Brett Clark

The Del Rio Host Lions Club has been sponsoring local teen Brett Clark to the Texas Lions Camp, a facility for children with physical disabilities, Type 1 diabetes, and cancer. Pictured are club president Chris Ryan, Brett with his sister Ashley and mother Tammi Sinclair.

After attending the Texas Lions Camp in Kerrville, Texas, a Del Rio teen shared his bitter-sweet emotions with a local organization that has been sponsoring him to attend the camp, the Del Rio Host Lions Club. Brett Clark, a Comstock High School student, graduated Friday from his fifth and last lions camp.

Clark, who was diagnosed with Type 1 diabetes five years ago, found in the lions camp an ideal place to learn about others like him, educate himself on healthy eating and healthy habits, and how to help others overcome their limitations.

The camp is a residential camping facility for children with physical disabilities, Type 1 diabetes, and cancer.

Children attending the camp enjoy a one-week unique experience, and celebrate a graduation ceremony at the end of the week. Clark, who was reluctant to attend his first camp five years ago, said he was sad now because he wouldn’t be able to attend next year due to his age.

“Texas Lions Camp has changed my life and many others for the better. I have been attending the camp for the last five years and sadly this past year was my final year … as a camper that is,” Clark said Thursday during the Del Rio Host Lions Club meeting held at Ramada Inn.

He said this camp was a unique opportunity he felt truly blessed to have.

“And I cannot thank you enough for sponsoring me for the last five years. I have made dozens of new friends while attending the camp and I still talk to each and every one of them. I plan on keeping in contact with them for years to come,” he said.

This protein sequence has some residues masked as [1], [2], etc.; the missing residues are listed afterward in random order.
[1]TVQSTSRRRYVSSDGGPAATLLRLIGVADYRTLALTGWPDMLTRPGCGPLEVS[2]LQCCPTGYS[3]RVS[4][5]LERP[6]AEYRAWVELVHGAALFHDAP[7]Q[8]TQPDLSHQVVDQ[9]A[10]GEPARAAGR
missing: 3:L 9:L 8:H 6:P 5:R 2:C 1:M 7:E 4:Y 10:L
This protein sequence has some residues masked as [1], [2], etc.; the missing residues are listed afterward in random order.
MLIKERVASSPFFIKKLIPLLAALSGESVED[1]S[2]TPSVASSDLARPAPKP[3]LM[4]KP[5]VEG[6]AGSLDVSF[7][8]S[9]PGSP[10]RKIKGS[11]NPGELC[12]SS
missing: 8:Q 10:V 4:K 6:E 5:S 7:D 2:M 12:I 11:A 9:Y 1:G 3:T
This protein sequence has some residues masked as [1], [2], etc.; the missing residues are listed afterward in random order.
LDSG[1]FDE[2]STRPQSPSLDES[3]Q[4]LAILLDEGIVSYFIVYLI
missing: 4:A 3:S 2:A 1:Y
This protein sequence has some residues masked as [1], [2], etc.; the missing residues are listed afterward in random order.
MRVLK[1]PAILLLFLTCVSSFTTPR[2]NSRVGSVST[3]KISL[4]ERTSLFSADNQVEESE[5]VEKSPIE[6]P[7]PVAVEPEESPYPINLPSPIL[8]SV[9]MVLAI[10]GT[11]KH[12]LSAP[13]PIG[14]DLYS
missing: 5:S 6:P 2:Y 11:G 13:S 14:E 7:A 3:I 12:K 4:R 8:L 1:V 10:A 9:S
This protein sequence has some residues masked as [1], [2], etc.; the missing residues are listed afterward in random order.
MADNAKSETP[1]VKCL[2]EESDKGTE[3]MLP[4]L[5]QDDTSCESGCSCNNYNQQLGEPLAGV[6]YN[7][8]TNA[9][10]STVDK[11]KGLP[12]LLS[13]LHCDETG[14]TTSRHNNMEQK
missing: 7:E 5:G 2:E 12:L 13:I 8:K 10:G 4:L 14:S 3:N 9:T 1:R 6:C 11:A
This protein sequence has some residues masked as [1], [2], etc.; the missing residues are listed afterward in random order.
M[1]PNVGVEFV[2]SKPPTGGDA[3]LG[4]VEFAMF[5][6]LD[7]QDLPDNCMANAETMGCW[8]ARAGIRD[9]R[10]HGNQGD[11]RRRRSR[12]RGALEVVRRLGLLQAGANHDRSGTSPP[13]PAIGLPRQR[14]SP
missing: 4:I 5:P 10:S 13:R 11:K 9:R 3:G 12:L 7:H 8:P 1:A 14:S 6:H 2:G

Since graduation ceremony this year Clark knew he had to say goodbye to all of his friends for the time being.

“I never knew I would cry as much as I did saying goodbye to all my friends at camp. It wasn’t until the closing ceremonies that I realized this camp has done more for me than just help me manage and understand my Type 1 Diabetes. It has helped to develop problem solving skills, leadership, bravery, and friendship as well.”

The camp has a wide array of activities for the campers, ranging from archery to music, acting, sports, swimming, and more.

“The last two years we got to choose two classes that we would like to do, and this year I chose RNA (sports) and ropes. My favorite out of the two was ropes and it was so much fun. The ropes instructors taught me and others how to tie knots needed to tie climbers into their harnesses.

“Then the following day we helped tie in some younger units and did some team building exercises afterwards. In RNA we did a little bit of everything from basketball to soccer,” he said.

In a few years, when he turns 18, Clark plans on becoming a counselor/program staff because he wants to help others with their disabilities just as others did for him.

The camp is designed to introduce the “Can Do” philosophy to children dealing with special medical conditions.

The primary purpose of the camp is to provide a facility for physically disabled, hearing/vision impaired, and diabetic children from the State of Texas, regardless of race, religion, or national origin.

For more information on the Texas Lions Camp visit their website at

(0) comments

Welcome to the discussion.

Keep it Clean. Please avoid obscene, vulgar, lewd, racist or sexually-oriented language.
Don't Threaten. Threats of harming another person will not be tolerated.
Be Truthful. Don't knowingly lie about anyone or anything.
Be Nice. No racism, sexism or any sort of -ism that is degrading to another person.
Be Proactive. Use the 'Report' link on each comment to let us know of abusive posts.
Share with Us. We'd love to hear eyewitness accounts, the history behind an article.